Solving Charity Failures

38 Pages Posted: 9 Oct 2014

See all articles by Brian L. Frye

Brian L. Frye

University of Kentucky - College of Law

Date Written: 2014

Abstract

“Crowdfunding” is a way of using the Internet to raise money by asking the public to contribute to a project. This Article argues that crowdfunding has succeeded, at least in part, because it makes charitable giving more efficient by solving certain “charity failures,” or inefficiencies created by the inability of the charitable contribution deduction to subsidize the charitable giving from low-income donors. The economic subsidy theory of the charitable contribution deduction explains that the deduction is justified because it solves market failures and government failures in charitable goods. According to this theory, free riding causes market failures in charitable goods, and majoritarianism causes government failures in charitable goods. The charitable contribution deduction solves these market and government failures by indirectly subsidizing charitable contributions, thereby compensating for free riding and avoiding majoritarianism. Crowdfunding is successful because it provides a technological solution to some of those charity failures. While the charitable contribution deduction causes charity failures because the deduction cannot subsidize contributions from low-income donors, crowdfunding can subsidize those contributions by offering rewards instead. As a result, crowdfunding should solve at least some of the charity failures caused by the deduction through providing an incentive for low-income donors to contribute. The remarkable success of crowdfunding suggests that the inefficiency associated with charity failures is quite large.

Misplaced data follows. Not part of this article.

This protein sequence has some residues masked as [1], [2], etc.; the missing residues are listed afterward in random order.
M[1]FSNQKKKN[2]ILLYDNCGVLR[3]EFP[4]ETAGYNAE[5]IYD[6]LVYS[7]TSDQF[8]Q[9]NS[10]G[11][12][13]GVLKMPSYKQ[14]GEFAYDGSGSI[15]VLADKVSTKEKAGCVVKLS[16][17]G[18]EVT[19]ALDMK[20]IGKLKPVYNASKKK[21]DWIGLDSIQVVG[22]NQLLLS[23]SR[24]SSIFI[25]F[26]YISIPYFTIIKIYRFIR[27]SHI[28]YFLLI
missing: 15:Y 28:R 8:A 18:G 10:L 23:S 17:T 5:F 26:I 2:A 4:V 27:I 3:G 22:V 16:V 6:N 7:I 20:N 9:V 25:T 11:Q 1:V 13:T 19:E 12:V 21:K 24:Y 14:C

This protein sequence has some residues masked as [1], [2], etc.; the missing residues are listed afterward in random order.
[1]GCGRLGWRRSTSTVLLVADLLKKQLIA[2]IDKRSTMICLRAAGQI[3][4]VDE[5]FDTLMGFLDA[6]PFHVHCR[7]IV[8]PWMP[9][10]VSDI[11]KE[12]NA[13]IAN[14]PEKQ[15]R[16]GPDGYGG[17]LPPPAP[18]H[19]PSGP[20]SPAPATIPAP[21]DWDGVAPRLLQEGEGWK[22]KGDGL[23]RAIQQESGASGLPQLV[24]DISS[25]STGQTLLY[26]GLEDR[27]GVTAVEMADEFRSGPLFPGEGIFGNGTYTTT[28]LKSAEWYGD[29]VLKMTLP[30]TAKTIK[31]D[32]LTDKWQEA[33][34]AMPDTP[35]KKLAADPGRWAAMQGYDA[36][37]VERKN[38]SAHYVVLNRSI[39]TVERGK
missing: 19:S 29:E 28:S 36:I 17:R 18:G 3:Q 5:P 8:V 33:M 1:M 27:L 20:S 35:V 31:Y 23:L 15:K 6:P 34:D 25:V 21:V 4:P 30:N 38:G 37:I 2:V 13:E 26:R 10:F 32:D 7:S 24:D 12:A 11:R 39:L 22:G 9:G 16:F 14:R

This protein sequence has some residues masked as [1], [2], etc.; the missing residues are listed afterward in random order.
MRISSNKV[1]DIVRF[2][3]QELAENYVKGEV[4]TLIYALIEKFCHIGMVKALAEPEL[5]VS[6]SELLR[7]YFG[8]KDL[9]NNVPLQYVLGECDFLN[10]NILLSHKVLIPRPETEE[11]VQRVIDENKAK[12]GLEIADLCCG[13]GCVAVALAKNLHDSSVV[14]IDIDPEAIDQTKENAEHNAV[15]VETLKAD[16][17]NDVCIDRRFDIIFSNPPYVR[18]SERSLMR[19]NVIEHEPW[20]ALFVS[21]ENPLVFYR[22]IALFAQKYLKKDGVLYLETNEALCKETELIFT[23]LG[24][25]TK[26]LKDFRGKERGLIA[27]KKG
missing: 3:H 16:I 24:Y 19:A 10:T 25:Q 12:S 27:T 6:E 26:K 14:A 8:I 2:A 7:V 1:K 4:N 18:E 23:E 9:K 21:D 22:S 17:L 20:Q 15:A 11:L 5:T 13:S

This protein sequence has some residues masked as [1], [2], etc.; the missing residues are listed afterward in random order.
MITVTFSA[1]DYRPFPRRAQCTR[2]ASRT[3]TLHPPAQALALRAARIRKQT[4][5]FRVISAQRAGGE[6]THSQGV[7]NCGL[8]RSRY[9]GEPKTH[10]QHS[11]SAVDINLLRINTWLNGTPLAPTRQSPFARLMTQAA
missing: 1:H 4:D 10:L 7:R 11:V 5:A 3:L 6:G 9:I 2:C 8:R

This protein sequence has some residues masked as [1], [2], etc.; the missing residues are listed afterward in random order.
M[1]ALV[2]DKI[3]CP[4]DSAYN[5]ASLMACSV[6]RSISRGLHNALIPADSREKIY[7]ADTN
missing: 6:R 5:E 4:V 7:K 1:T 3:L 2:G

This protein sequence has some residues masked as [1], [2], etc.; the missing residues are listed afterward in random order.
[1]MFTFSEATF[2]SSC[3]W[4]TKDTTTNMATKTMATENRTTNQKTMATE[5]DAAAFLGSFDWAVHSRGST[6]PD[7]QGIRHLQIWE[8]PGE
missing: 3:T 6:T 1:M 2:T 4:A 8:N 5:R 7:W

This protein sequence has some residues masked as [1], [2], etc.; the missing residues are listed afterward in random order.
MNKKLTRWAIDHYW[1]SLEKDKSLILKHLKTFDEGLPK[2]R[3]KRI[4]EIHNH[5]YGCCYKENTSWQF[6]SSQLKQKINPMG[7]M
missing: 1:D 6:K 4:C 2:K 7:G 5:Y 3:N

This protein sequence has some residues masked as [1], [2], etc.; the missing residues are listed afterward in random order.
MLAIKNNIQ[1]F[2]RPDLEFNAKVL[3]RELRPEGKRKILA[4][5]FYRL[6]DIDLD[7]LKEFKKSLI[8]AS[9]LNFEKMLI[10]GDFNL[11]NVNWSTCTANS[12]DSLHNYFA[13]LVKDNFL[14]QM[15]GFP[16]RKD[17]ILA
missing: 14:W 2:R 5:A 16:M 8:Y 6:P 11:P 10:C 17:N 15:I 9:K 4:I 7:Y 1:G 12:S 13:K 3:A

Keywords: Crowdfunding, nonprofit, nonprofits, charity, charities, economic subsidy theory, economics, charitable contribution deduction, deduction, economic subsidy theory, public goods, market failures, charitable goods, free riding, vertical equity, distributive justice, tax policy, donation, reward

JEL Classification: L30, L31, K34

Suggested Citation

Frye, Brian L., Solving Charity Failures (2014). Oregon Law Review, Vol. 93, No. 1, 2014, Available at SSRN: https://ssrn.com/abstract=2506951

Brian L. Frye (Contact Author)

University of Kentucky - College of Law ( email )

620 S. Limestone Street
Lexington, KY 40506-0048
United States

HOME PAGE: http://law.uky.edu/directory/brian-l-frye

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